Saturday, July 14, 2018

Even if Time Not Granted, Batter Cannot Cause a Balk

The first of two interesting plays we're going to highlight this weekend occurred in Colorado.  Though a batter is permitted to ask for "Time" prior to delivery, once the pitcher starts his windup or comes to a Set Position, the plate umpire shall not grant the request: This is the gist of Rule 5.04(b)(2) Comment as it pertains to the batter's box allowance during a pitch. Rule 5.04(b)(2) prescribes the penalty for such a violation: "If the pitcher pitches, the umpire shall call 'Ball' or 'Strike,' as the case may be."

D'Backs Manager Torey Lovullo talks balks.
That said, it's of equal importance to know what to do if the pitcher stops his delivery or otherwise appears to balk as a result of the batter's illegal action in requesting "Time" or backing out of the box after the windup has commenced or Set Position has been achieved.

Rule 5.04(b)(2) Comment describes this result, as well: "If after the pitcher starts his windup or comes to a 'set position' with a runner on, he does not go through with his pitch because the batter has inadvertently caused the pitcher to interrupt his delivery, it shall not be called a balk. Both the pitcher and batter have violated a rule and the umpire shall call time and both the batter and pitcher start over from 'scratch.'"
Related PostStarting From Scratch - Batter Disrupts Pitcher's Delivery (6/29/16).

Furthermore, in the Minor Leagues, Rule 5.04(b)(2) Comment states that if the batter backs out of the box after the pitcher starts his windup or comes set, it should be deemed a violation of the batter's box rule and a warning issued (if it's the batter's first violation of the game). If it's the batter's second or any subsequent batter's box violation, the ball shall be declared dead and a strike shall be awarded.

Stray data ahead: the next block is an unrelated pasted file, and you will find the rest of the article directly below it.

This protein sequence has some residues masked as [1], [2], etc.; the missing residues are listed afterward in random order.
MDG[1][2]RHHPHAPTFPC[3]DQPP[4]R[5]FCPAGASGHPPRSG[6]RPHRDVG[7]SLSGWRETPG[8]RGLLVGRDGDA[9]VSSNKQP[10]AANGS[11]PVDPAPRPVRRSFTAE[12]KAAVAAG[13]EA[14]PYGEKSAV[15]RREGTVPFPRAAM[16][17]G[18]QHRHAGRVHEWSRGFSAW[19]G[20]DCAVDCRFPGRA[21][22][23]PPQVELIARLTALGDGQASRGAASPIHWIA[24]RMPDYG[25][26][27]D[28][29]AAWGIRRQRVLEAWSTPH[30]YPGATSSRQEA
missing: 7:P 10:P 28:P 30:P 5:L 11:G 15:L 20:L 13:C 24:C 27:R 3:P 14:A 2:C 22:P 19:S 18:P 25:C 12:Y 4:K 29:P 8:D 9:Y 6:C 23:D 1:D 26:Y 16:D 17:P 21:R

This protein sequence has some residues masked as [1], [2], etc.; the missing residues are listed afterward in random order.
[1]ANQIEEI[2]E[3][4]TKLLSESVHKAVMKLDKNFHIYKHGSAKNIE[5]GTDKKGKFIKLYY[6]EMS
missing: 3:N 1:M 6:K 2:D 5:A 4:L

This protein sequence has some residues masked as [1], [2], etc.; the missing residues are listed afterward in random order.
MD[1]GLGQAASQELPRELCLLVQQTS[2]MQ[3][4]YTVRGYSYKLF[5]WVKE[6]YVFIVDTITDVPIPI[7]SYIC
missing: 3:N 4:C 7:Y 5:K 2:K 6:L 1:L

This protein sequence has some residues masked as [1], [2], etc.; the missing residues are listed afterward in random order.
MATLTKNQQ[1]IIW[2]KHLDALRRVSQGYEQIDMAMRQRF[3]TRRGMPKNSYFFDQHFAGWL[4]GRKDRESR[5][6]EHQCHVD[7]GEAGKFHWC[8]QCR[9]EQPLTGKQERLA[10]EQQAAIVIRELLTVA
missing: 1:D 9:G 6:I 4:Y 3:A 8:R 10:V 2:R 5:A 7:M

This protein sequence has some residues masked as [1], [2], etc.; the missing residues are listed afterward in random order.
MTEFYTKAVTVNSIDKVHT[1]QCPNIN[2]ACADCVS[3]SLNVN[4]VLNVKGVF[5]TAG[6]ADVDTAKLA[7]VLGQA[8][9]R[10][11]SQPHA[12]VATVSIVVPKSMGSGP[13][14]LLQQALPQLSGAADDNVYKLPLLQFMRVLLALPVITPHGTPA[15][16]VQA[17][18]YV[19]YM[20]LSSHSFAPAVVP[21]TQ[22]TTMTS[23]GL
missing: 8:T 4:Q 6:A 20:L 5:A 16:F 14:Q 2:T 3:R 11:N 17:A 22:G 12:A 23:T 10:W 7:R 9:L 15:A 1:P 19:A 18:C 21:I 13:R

Case in Point: In the 2nd inning of Colorado's eventual 19-2 victory over Arizona, with a runner on first, Rockies batter Tony Wolters requested "Time" from HP Umpire Chad Whitson after Diamondbacks pitcher Jorge De La Rosa had come set and was mid-delivery. Seeing that Wolters was no longer in a hitting stance (and no longer looking at the pitch), De La Rosa terminated his delivery, resulting in a balk call as Diamondbacks skipper Torey Lovullo contested the ruling.

Analysis: There is only one reason a start-stop balk would be appropriate here and that would be if the umpire deemed that the pitcher terminated his delivery on his own, without any input from and independent of the batter's actions. If the umpire believes the pitcher was, in any way, influenced by the batter so as to cause interruption or premature termination to his delivery, then the proper ruling is a "start over from scratch" declaration.

Mechanics/Responsibility: As this is a balk call—the "shared responsibility" call amongst the crew—had any other umpire seen the batter's actions and deemed he caused the pitcher to interrupt his delivery, crew consultation could be effected. Realistically, there's a greater chance the corner umpires at first and third base were locked into the pitcher and, depending on the second base umpire's positioning, he might not have had a look at the batter, either.

Changing the Play:  Let's say that the HP umpire did call time or knows that batter stepped back and caused the pitcher to stop and one of our base umpires, focused on the pitcher called the balk.  Then it is the responsibility of our plate umpire to loudly and emphatically step up (while signaling time) and say something to the effect of, "I have time, batter asked for time."  I'm not a big fan of yelling out-- "Batter can't cause a balk."  That will just open a can of worms.  One thing is for certain: When you reverse a balk the offended manager will be saying hello.  That is when you can say, "By rule the offensive team can not cause a balk and the batter asked for time causing the pitcher to stop the delivery of the pitch."

Video as follows:
Alternate Link: De La Rosa is charged with a balk that should have been a "scratch" moment (COL)


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